- 1937: start of automotive production
- 1957: first Japanese passenger car exported to the US
- 1966: Corolla motorization
- 1973: emissions control with catalysts
- 1985: start of production in North America
- 1997: Prius (hybrid electric)
- 2014: Mirai (hydrogen)
By clarifying what we’re trying to do through challenges and targets, how we intend to go about it by making specific changes, and why we think these are the right changes to make by explaining our theory we let people find their own place in the collective project.
I was visiting a large company recently that was developing its excellence system. It based it on “values” (care for customers, engage employees, pursue perfection) and then a laundry list of lean tools to implement. As in many of such cases, the monitoring focused on the implementation of actions (tick the box) and not the results these actions were supposed to deliver (accident reduction, les customer complaints, shorter lead-times, etc.). Not surprisingly the leaders of this lean initiative complained about the poor follow-up from operational management and general lack of interest.
Beyond monozukuri (the passion for making products) and hitozukuri (the passion for making people), kotozukuri (the passion for making things happen) is a third lean essential skill: crafting the right storytelling to bring the passion of the engineer to satisfy customers all the way to the details of production.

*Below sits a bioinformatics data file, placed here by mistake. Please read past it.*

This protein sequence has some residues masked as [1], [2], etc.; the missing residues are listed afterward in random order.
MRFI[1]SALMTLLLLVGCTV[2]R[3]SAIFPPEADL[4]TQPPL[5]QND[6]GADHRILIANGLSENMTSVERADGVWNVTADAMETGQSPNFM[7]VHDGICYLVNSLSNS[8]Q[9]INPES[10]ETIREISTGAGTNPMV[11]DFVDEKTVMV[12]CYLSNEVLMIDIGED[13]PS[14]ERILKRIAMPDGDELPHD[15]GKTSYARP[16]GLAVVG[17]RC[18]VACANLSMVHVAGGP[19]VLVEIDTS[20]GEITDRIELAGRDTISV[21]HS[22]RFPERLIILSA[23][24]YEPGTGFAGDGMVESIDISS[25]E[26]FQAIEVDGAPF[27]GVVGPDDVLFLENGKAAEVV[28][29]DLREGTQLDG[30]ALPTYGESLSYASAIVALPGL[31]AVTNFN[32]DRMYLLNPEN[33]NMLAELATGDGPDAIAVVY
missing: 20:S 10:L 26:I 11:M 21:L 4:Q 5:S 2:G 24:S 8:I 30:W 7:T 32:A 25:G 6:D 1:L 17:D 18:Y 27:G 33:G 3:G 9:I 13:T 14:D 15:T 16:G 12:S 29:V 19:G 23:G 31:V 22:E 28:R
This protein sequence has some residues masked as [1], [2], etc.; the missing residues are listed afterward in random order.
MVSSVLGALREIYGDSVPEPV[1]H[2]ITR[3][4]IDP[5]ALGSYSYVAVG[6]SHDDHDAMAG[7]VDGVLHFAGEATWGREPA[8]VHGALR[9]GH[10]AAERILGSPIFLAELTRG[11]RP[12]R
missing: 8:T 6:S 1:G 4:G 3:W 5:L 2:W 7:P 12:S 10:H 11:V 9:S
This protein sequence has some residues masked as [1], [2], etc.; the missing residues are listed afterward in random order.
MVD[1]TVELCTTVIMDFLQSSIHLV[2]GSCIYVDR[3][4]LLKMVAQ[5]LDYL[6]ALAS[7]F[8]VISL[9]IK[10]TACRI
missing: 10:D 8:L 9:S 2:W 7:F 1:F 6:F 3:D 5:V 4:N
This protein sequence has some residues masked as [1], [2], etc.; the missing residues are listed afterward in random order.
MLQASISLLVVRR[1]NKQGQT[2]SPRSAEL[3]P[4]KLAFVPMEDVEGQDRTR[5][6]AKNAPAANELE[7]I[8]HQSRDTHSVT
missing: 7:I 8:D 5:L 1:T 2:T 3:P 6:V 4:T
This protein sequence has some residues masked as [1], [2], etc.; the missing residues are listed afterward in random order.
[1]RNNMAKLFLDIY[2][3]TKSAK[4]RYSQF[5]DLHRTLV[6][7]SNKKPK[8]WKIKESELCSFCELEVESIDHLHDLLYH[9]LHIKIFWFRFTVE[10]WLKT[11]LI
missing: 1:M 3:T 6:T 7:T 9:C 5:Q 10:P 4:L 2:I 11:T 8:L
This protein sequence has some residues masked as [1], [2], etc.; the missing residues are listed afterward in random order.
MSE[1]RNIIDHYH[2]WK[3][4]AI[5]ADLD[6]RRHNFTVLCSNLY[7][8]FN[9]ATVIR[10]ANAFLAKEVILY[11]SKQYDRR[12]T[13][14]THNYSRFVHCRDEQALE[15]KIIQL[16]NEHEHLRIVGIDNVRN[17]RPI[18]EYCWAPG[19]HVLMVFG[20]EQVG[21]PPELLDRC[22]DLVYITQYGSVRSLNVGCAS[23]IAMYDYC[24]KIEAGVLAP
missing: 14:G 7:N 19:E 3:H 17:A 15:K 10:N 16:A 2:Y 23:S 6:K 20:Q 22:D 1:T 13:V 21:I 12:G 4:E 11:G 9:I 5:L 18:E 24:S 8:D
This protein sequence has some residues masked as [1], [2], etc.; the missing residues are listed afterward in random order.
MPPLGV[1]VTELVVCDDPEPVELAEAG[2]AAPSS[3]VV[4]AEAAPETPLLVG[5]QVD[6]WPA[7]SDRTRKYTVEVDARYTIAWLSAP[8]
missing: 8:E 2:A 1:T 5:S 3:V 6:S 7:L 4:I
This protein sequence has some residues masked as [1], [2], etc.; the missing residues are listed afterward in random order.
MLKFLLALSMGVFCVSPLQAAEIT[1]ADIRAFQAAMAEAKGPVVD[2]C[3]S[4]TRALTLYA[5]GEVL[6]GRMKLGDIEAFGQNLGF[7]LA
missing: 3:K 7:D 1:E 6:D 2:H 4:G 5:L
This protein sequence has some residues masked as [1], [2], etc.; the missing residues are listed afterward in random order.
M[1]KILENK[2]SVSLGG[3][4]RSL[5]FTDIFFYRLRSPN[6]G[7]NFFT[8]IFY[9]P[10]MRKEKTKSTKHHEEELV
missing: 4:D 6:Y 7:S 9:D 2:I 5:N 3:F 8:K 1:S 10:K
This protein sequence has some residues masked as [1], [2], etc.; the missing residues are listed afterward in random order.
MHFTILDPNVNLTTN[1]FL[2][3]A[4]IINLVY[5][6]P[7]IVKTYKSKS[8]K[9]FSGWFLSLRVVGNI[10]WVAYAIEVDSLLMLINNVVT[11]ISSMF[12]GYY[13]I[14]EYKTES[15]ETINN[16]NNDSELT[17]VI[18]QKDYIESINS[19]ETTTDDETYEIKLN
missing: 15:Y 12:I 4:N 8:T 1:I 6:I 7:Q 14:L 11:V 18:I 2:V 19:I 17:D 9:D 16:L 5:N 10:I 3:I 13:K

From what you describe, chances are that you haven’t looked deeply enough into kotozukuri and are missing the importance of crafting common theories among your managers about why and how we do what. One such important story is that our main objective is to maintain service continuity for customers and manage business interruption risk (financial problems, strikes, reorganizations, and consolidation, supplier changes, etc.) rather than, as you say, enforce the rules of the company.
What you’re really asking your people is to use lean techniques to start questioning what they do and look for meaning in their reactions and actions. To help them do so, you need to learn to construct meaningful storytelling and collective leadership that supports their efforts.